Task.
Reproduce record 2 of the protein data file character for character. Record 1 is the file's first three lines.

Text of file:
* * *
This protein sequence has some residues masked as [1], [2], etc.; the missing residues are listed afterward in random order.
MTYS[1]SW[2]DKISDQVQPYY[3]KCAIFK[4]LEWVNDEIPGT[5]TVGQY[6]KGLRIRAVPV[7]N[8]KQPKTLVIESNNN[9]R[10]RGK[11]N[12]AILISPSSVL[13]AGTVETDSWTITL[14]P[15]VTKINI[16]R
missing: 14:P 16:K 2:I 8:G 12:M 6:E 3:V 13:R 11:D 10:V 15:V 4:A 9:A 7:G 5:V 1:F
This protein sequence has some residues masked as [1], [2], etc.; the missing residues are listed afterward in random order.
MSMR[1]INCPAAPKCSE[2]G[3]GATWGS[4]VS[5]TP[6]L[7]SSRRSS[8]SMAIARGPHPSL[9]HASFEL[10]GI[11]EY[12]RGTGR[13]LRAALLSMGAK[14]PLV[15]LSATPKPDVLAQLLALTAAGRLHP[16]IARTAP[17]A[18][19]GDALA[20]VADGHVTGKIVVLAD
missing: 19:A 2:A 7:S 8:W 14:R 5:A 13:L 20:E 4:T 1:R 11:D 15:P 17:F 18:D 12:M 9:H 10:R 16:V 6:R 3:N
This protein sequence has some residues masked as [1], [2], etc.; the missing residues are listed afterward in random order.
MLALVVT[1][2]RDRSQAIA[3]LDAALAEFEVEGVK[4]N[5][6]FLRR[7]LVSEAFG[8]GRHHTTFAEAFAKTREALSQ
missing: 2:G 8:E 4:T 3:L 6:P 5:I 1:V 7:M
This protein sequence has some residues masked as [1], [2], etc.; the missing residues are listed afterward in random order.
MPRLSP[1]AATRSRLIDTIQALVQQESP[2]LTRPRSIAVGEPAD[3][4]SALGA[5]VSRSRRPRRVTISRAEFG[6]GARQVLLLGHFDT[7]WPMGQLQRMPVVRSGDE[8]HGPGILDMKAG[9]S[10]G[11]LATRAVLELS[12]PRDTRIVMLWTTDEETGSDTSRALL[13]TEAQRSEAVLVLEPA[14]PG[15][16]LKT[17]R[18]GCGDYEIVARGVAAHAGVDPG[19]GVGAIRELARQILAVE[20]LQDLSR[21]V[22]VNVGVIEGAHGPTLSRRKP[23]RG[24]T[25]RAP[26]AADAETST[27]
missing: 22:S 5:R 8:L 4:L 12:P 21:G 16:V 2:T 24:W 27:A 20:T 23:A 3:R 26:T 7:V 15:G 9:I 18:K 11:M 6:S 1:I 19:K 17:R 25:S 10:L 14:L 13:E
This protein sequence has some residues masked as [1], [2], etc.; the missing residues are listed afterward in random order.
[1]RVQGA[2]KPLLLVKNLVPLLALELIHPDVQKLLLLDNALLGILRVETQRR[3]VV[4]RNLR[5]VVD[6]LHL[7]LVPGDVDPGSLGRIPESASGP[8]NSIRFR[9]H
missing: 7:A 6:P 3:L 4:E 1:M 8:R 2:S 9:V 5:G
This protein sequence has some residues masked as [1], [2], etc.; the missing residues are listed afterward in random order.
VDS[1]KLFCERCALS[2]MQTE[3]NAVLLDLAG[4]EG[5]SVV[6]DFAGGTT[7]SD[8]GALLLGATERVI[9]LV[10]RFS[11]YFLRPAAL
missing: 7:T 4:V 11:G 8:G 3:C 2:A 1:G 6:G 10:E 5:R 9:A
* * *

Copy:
This protein sequence has some residues masked as [1], [2], etc.; the missing residues are listed afterward in random order.
MSMR[1]INCPAAPKCSE[2]G[3]GATWGS[4]VS[5]TP[6]L[7]SSRRSS[8]SMAIARGPHPSL[9]HASFEL[10]GI[11]EY[12]RGTGR[13]LRAALLSMGAK[14]PLV[15]LSATPKPDVLAQLLALTAAGRLHP[16]IARTAP[17]A[18][19]GDALA[20]VADGHVTGKIVVLAD
missing: 19:A 2:A 7:S 8:W 14:R 5:A 13:L 20:E 4:T 1:R 11:D 15:P 17:F 18:D 12:M 9:H 10:R 16:V 6:R 3:N